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Road User Voice – October 2015 – The signs are good, but what do users want?

30 October 2015

Transport Focus is working to make sure that the needs of road users are reflected when decisions about road signage are being made.

Traffic signs are the most familiar aspect of how highways authorities communicate with their users. Great Britain has a long-established way of doing this through the Department for Transport’s (DfT) ‘Traffic Signs Regulations and General Directions’ (TSRGD).

It covers what signing local highway authorities and Highways England should or can erect on their roads. Signing should only be used for necessary safety and directional information, or to alert users to regulations that apply directly to them. It should not be used for more general, discretionary communication.

Transport Focus is outlining some principles we expect to apply to DfT’s recent consultation on this year’s round of proposed changes to the TSRGD. As we do for rail and bus passengers, we have highlighted the importance of clear and timely information to road users too. This includes through traffic signs where this can be done concisely and safely.

Our first piece of research in our roads role – Road Users’ Priorities for Improvement – found that ‘better signage on the (Highways England) network’ ranked 11th out of 17 identified priorities. We note that clear signing will also be a component in two other higher-ranking priorities: ‘better management of roadworks’ (4th) and ‘better notification to road users about future planned work’ (10th). Alongside this more general message, we submitted this month to DfT the formal response to eight quite detailed changes they proposed.

So far, the approach to what signing is needed has been driven by DfT ministers, working in conjunction with the practitioners in the highway authorities. The way we produce and use signs today is the result of frequent reviews and refinements. User organisations have played a part in reviews of the policy from time to time. However, we think it important to ensure that user needs and priorities are explicitly addressed in the future development of traffic signs policy and of what can appear on the roadside.

We will keep talking to the traffic policy team at DfT, as we develop our understanding of user requirements on the Strategic Road Network.

Transport Focus is working to make sure that the needs of road users are reflected when decisions about road signage are being made.

Traffic signs are the most familiar aspect of how highways authorities communicate with their users. Great Britain has a long-established way of doing this through the Department for Transport’s (DfT) ‘Traffic Signs Regulations and General Directions’ (TSRGD).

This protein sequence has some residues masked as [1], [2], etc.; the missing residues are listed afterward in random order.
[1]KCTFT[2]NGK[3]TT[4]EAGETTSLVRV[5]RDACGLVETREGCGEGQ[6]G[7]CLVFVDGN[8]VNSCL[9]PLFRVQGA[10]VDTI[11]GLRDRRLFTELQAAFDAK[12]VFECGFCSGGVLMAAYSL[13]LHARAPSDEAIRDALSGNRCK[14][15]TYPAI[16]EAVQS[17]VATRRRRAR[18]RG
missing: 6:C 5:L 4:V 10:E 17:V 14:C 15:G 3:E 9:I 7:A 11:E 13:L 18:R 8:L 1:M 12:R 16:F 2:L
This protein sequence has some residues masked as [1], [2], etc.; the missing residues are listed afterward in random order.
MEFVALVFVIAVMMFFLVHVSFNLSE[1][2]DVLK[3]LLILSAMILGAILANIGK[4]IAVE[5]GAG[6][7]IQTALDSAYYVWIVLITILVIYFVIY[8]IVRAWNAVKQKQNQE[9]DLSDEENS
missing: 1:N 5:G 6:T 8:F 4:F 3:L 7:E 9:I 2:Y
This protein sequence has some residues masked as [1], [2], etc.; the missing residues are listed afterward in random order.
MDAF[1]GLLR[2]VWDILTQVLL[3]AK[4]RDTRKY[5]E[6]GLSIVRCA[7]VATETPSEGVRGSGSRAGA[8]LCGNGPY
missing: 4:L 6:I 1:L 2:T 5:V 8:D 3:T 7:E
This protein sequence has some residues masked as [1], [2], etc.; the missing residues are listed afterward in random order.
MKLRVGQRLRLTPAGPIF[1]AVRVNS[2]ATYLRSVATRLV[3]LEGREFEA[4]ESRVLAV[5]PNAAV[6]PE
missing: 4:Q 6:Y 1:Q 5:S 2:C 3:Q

It covers what signing local highway authorities and Highways England should or can erect on their roads. Signing should only be used for necessary safety and directional information, or to alert users to regulations that apply directly to them. It should not be used for more general, discretionary communication.

Transport Focus is outlining some principles we expect to apply to DfT’s recent consultation on this year’s round of proposed changes to the TSRGD. As we do for rail and bus passengers, we have highlighted the importance of clear and timely information to road users too. This includes through traffic signs where this can be done concisely and safely.

Our first piece of research in our roads role – Road Users’ Priorities for Improvement – found that ‘better signage on the (Highways England) network’ ranked 11th out of 17 identified priorities. We note that clear signing will also be a component in two other higher-ranking priorities: ‘better management of roadworks’ (4th) and ‘better notification to road users about future planned work’ (10th). Alongside this more general message, we submitted this month to DfT the formal response to eight quite detailed changes they proposed.

So far, the approach to what signing is needed has been driven by DfT ministers, working in conjunction with the practitioners in the highway authorities. The way we produce and use signs today is the result of frequent reviews and refinements. User organisations have played a part in reviews of the policy from time to time. However, we think it important to ensure that user needs and priorities are explicitly addressed in the future development of traffic signs policy and of what can appear on the roadside.

We will keep talking to the traffic policy team at DfT, as we develop our understanding of user requirements on the Strategic Road Network.

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